A while back on this site I wrote about my distaste for debt. For example, our bank owns close to half our home. Sure, there is “good debt” such as borrowing money for an appreciating asset (like a house) but a mortgage limits our cash flow for investment purposes, even with the low mortgage interest rates of today. Debt payments limit some of our options on how we can spend our money and therefore our time. Without debt, our income could be used to buy more appreciating assets (like more dividend paying stocks or equity ETFs) to fund our financial future. Instead, a good portion of our income services debt today. With debt we pay other people first.
Recently Statistics Canada announced that the ratio of household debt to disposable income in households rose to record levels. Credit cards are the usual suspects when it comes to debt, with mortgages and lines of credit along for the ride. I suspect it’s easy for folks to fall behind on debt payments because using credit is just so damn easy.
How could you get out of the red and into the black? Here are two suggestions and things we’re doing for what it’s worth.
1. We budget, kinda
We don’t use a formal budget but we do forecast expenses on a bi-weekly basis. Here is an example of what we do:
We ensure we spend less than we make every month. You can also see in this table that pay ourselves first. Paying ourselves first is part of our budget forecast. Some of our funds go to savings for upcoming expenses. Some of our funds go to fun (i.e., REDBLACKS tickets). Some of our funds go directly to investments, including dividend paying stocks and indexed ETFs.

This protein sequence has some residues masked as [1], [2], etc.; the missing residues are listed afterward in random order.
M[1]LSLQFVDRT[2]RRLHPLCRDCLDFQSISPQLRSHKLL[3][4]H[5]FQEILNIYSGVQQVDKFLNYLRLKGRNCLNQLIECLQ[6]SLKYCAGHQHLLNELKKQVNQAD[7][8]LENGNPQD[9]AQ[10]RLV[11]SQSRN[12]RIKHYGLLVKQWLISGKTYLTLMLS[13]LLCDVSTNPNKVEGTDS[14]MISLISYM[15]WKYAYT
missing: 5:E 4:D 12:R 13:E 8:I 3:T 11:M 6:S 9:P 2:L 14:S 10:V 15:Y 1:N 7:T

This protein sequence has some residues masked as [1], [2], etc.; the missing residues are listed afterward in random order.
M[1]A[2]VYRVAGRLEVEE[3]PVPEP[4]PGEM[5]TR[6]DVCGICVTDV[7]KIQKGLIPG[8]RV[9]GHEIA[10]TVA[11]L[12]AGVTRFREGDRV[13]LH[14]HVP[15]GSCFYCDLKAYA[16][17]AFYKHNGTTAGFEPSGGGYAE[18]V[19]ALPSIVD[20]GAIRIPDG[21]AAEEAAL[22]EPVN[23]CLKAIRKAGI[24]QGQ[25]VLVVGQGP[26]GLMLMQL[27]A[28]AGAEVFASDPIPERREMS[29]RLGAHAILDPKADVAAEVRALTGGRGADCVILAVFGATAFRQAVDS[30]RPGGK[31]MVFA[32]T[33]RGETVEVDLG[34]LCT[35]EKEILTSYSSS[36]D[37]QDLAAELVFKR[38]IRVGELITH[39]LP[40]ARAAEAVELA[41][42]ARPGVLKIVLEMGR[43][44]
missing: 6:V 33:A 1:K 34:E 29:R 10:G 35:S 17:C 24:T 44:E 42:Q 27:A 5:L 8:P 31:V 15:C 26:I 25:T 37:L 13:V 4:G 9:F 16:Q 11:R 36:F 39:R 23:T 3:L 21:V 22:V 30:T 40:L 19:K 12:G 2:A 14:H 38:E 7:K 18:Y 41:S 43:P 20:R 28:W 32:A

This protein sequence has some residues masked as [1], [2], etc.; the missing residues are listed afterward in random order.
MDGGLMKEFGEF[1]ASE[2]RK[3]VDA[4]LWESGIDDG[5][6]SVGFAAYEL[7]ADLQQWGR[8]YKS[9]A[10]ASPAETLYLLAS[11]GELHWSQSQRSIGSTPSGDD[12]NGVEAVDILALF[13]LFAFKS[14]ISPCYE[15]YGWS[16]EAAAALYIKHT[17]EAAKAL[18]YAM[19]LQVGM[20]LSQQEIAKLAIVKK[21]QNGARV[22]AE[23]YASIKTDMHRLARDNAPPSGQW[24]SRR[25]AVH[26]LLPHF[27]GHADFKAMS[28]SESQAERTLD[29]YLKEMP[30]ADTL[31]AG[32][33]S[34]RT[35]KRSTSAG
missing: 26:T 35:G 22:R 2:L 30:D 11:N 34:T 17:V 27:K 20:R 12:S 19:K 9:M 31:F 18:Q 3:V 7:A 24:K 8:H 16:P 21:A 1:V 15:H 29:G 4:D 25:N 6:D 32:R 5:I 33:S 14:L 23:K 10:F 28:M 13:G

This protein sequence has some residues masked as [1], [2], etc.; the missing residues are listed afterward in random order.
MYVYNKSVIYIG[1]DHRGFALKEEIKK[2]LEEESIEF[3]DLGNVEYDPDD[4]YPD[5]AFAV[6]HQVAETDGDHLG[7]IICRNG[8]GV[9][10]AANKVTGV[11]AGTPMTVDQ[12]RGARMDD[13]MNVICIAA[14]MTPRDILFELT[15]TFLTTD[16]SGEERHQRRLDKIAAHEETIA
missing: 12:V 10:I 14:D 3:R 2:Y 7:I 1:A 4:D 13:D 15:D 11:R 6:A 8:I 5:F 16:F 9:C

2. Our take on debt stacking vs. debt snowball vs. highest interest debt first
With the debt stacking method there is a list of all debts from the highest interest rate to the lowest, and minimum payments are made on all of them. Extra cash is diverted to the highest interest rate. You work your way down the debt list from there.
With the debt snowball method you focus on killing your small debt first, working your way towards the highest payment. The idea here is that paying off a small debt can build momentum and snowball your way to larger debt issues.
Then there is the method of simply focusing on your highest interest debt and slaying that dragon first and foremost. Again you can work your way down the debt list from there.
Personally, I don’t think there’s an absolute right or wrong way of tackling debt. We’re fans of getting rid of all high-interest debt first. That means we strive to never carry a balance on our credit cards. If we have any outstanding on our line of credit that is tackled next. Lastly we pay down the mortgage including the use of mortgage prepayments after contributions to investing accounts such as TFSAs are maxed out.
Those are things we focus on. Stay tuned for part 2 of this debt theme where I discuss making debt tax-deductible and where you can learn more about managing debt.
How do you tackle debt? Are you out of debt now?